The Act, which grants illegal immigrants belonging to Hindu, Jain, Sikh, Parsi, Christian and Buddhist communities from Pakistan, Bangladesh and Afghanistan, has also been opposed by multiple state governments.
Even as protests continue across the country against the Citizenship (Amendment) Act (CAA), the government on Friday notified the controversial legislation, making it effective beginning January 10.
A notification in the official gazette by Additional Secretary, Ministry of Home Affairs, Anil Malik said, “In exercise of the powers conferred by sub-section (2) of the Section 1 of the Citizenship (Amendment) Act, 2019 (47 of 2019), the Central Government hereby appoints the 10th day of January, 2020, as the date on which the provisions of the said Act shall come into force.”
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This practically means that beginning January 10, at least legally, illegal immigrants from communities - barring Muslims - can apply for Indian citizenship under the new Act. However, the Ministry of Home Affairs (MHA) is yet to notify the rules for CAA. Without the rules in place, identifying necessary authorities and streamlining processes may not be feasible.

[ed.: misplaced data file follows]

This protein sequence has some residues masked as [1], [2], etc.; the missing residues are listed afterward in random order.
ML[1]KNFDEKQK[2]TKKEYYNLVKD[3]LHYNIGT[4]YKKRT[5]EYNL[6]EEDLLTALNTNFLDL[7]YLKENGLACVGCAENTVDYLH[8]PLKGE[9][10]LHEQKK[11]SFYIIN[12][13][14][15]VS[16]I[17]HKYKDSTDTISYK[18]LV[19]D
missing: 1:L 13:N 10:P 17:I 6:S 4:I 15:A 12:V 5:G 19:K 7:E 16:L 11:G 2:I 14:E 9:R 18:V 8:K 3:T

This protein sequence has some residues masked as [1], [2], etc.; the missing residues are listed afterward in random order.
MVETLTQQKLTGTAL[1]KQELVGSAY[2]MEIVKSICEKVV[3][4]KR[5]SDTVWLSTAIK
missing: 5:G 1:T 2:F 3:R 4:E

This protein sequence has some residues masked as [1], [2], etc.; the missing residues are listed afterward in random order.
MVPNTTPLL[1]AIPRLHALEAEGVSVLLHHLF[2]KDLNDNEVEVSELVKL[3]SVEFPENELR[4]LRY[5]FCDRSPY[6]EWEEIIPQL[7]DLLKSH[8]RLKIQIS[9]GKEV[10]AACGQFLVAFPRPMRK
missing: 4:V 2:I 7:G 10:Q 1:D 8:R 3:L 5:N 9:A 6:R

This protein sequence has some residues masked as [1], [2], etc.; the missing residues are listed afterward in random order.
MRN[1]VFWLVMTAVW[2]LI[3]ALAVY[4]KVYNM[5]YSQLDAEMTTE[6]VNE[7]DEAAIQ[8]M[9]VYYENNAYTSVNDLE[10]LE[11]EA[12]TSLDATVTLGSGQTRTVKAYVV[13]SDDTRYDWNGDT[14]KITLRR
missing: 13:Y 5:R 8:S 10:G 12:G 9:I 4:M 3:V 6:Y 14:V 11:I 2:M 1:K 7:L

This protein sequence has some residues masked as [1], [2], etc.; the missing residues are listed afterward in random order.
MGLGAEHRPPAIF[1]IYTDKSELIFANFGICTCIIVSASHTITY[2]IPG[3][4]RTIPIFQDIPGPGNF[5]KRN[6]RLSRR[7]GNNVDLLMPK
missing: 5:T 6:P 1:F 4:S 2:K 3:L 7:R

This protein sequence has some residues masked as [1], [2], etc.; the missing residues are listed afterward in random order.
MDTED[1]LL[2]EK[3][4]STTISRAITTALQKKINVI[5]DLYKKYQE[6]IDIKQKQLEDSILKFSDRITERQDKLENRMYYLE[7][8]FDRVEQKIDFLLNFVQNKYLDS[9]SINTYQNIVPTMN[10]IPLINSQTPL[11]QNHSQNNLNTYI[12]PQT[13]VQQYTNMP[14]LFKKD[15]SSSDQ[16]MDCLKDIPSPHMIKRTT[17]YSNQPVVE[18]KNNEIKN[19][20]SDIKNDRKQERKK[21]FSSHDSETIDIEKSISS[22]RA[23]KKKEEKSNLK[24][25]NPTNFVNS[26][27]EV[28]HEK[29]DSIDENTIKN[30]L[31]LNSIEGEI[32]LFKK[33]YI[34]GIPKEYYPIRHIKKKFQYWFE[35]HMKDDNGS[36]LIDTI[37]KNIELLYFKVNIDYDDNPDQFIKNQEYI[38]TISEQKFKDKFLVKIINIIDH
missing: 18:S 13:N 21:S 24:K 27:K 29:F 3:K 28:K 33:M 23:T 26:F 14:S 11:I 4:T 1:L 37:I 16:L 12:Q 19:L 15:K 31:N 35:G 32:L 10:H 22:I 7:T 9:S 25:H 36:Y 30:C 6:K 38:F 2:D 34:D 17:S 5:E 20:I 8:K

The notification comes in the backdrop of large-scale protests across the country against the Act and fears being expressed that along with the National Register of Citizens, the Act will practically disenfranchise a large number of Muslims.
The Act, which grants illegal immigrants belonging to Hindu, Jain, Sikh, Parsi, Christian and Buddhist communities from Pakistan, Bangladesh and Afghanistan, has also been opposed by multiple state governments. Kerala and West Bengal have announced they will not implement CAA. The Kerala Assembly has even passed a resolution against it.
MHA sources said work is still on to frame the rules for the Act. Since the Act has fixed a cut off date of December 31, 2014, the rules would have to specify the kind of documents that would be needed to prove if the applicant came to India before that date or not.
The ministry also has to decide the nature of documents or evidence that would be required from an applicant to prove that he/she came from the three countries mentioned in the Act. Notably, most illegal immigrants have entered the country without travel documents.
Sources, however, said there would be no need to prove whether the applicant had faced religious persecution as a member of the minority community in the mentioned countries. “That would be deemed to be true. No one would have to prove religious persecution,” an MHA official said.